It was admitted to the Union as the 42nd state in 1889. Washington is sometimes referred to as Washington State or the State of Washington to distinguish it from Washington, Washington is the 18th largest state with an area of 71,362 square miles, and the 13th most populous state with over 7 million people. Washington is the second most populous state on the West Coast and in the Western United States, Mount Rainier, an active stratovolcano, is the states highest elevation at almost 14,411 feet and is the most topographically prominent mountain in the contiguous United States. Washington is a leading lumber producer and its rugged surface is rich in stands of Douglas fir, ponderosa pine, white pine, spruce and cedar. Manufacturing industries in Washington include aircraft and missiles and other equipment, food processing and metal products, chemicals. Washington has over 1,000 dams, including the Grand Coulee Dam, built for a variety of purposes including irrigation, flood control, the Washington Territory was named after George Washington, the first President of the United States.
The area was part of a region called the Columbia District after the Columbia River. The area was renamed Washington in order to avoid confusion with the District of Columbia, Washington is the only U. S. state named after a president. To distinguish it from the U. S. capital, which is named for George Washington, Washington is sometimes referred to as Washington State, or, in more formal contexts. Washingtonians and other residents of the Pacific Northwest refer to the state simply as Washington, calling the nations capital Washington, D. C. or, Washington is the northwestern-most state of the contiguous United States. Washington is bordered by Oregon to the south, with the Columbia River forming the western part, to the west of Washington lies the Pacific Ocean. The high mountains of the Cascade Range run north-south, bisecting the state, from the Cascade Mountains westward, Western Washington has a mostly marine west coast climate, with mild temperatures and wet winters and springs, and relatively dry summers.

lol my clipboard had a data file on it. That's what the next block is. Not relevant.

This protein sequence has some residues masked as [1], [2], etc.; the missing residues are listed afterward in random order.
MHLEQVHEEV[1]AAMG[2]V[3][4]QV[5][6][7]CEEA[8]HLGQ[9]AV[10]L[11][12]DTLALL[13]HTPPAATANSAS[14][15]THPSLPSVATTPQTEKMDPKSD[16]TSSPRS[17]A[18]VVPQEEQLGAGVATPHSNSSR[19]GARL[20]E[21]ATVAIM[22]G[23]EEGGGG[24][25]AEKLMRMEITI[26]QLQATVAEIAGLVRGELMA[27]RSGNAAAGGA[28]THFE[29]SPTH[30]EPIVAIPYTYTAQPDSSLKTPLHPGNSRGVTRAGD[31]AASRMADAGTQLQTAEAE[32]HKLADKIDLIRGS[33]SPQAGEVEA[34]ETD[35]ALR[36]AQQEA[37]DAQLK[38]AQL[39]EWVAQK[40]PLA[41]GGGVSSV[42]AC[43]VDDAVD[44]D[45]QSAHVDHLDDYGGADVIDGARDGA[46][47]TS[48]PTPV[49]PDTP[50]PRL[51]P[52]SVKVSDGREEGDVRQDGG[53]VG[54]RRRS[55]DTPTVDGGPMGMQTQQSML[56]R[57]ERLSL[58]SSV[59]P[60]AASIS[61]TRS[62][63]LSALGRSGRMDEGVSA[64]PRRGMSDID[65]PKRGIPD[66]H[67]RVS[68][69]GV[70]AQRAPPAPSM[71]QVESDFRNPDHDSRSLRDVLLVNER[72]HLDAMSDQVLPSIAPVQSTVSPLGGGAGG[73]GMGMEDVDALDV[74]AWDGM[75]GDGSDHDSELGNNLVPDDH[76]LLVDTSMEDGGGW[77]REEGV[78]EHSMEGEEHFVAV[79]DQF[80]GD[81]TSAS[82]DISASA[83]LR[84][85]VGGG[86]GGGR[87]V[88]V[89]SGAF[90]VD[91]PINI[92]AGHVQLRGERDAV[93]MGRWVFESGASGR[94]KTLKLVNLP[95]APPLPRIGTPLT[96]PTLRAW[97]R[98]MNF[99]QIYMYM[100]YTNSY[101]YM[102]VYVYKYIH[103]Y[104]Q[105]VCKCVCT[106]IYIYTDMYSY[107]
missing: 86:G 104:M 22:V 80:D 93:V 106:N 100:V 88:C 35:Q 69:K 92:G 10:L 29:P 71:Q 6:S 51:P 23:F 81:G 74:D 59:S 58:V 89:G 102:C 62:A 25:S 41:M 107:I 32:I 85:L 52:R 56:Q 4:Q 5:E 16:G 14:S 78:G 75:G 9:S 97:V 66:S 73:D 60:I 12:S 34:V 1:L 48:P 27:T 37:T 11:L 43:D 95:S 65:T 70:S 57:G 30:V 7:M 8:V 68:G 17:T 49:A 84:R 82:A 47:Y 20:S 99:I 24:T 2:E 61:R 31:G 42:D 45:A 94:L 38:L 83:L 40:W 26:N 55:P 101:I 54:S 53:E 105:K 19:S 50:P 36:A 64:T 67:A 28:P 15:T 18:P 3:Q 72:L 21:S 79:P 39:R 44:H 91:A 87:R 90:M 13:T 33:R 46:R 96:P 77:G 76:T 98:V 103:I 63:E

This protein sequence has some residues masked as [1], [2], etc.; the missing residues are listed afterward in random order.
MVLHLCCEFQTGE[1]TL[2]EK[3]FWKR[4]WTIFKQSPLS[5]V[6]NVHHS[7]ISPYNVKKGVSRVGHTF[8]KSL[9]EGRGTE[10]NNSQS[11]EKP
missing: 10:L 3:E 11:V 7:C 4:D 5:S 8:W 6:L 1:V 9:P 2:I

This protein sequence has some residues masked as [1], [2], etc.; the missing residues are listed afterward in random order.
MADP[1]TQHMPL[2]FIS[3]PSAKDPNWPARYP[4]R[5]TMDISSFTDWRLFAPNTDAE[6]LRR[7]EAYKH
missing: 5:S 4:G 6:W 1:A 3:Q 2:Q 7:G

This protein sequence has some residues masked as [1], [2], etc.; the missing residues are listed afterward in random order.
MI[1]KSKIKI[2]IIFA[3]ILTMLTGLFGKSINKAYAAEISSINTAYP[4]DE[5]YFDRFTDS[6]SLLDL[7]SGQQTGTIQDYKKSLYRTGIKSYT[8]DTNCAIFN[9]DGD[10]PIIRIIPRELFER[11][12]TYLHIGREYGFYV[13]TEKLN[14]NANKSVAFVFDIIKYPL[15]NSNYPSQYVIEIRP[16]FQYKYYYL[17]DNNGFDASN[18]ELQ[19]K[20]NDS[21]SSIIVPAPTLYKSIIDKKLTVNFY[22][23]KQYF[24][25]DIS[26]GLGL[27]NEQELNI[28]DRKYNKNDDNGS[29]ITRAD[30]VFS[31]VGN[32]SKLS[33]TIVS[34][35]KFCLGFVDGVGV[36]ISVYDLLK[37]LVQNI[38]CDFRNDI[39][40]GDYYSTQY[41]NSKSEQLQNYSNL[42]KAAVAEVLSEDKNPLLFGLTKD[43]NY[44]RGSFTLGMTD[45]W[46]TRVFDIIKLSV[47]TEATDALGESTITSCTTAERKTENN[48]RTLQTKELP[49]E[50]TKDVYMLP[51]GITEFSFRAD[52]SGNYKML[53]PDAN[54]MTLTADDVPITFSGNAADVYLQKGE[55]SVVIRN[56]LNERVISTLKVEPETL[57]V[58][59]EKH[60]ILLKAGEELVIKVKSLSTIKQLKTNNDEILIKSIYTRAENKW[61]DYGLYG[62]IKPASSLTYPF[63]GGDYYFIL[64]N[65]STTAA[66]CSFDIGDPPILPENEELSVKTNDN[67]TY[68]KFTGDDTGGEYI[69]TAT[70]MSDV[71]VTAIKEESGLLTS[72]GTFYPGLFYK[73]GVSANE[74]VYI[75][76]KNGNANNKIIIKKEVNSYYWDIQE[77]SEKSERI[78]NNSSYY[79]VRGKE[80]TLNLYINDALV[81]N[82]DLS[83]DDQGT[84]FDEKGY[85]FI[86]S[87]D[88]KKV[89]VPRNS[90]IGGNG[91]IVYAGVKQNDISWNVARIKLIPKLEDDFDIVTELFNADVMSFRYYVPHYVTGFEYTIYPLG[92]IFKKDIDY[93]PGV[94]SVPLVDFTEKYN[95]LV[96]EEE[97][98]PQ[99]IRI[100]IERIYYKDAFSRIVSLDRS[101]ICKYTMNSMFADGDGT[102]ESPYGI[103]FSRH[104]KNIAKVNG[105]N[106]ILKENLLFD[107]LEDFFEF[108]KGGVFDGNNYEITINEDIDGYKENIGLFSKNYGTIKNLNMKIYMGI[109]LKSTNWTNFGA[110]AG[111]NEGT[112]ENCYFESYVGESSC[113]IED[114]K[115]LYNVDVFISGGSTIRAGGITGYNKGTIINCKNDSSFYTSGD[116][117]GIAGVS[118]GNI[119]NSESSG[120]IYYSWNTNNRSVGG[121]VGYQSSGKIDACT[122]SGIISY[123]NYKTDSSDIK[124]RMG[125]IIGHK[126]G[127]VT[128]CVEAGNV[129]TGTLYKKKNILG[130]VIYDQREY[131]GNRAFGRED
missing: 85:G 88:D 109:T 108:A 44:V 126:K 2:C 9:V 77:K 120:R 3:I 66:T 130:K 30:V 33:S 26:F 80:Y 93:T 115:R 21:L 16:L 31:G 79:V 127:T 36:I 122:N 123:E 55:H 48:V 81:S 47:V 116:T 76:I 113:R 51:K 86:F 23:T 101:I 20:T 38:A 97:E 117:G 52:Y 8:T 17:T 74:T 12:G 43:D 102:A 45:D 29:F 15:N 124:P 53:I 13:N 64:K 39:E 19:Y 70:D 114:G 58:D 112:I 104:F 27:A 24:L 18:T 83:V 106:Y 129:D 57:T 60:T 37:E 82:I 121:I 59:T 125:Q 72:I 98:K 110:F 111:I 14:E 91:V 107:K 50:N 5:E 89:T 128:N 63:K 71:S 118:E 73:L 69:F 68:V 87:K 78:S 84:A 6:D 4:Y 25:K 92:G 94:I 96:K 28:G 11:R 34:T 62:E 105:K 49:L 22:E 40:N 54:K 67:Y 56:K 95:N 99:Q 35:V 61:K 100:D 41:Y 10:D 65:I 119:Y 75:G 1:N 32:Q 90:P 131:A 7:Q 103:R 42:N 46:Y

The Cascade Range contains several volcanoes, which reach altitudes significantly higher than the rest of the mountains, from the north to the south, these major volcanoes are Mount Baker, Glacier Peak, Mount Rainier, Mount St. Helens, and Mount Adams. Mount Rainier, the tallest mountain in the state, is 50 miles south of the city of Seattle and it is covered with more glacial ice than any other peak in the contiguous 48 states. Western Washington is home of the Olympic Mountains, far west on the Olympic Peninsula and these deep forests, such as the Hoh Rainforest, are among the only temperate rainforests in the continental United States. Eastern Washington – the part of the state east of the Cascades – has a dry climate. It includes large areas of steppe and a few truly arid deserts lying in the rain shadow of the Cascades. Farther east, the climate becomes less arid, with annual rainfall increasing as one goes east to 21.2 inches in Pullman, the Okanogan Highlands and the rugged Kettle River Range and Selkirk Mountains cover much of the northeastern quadrant of the state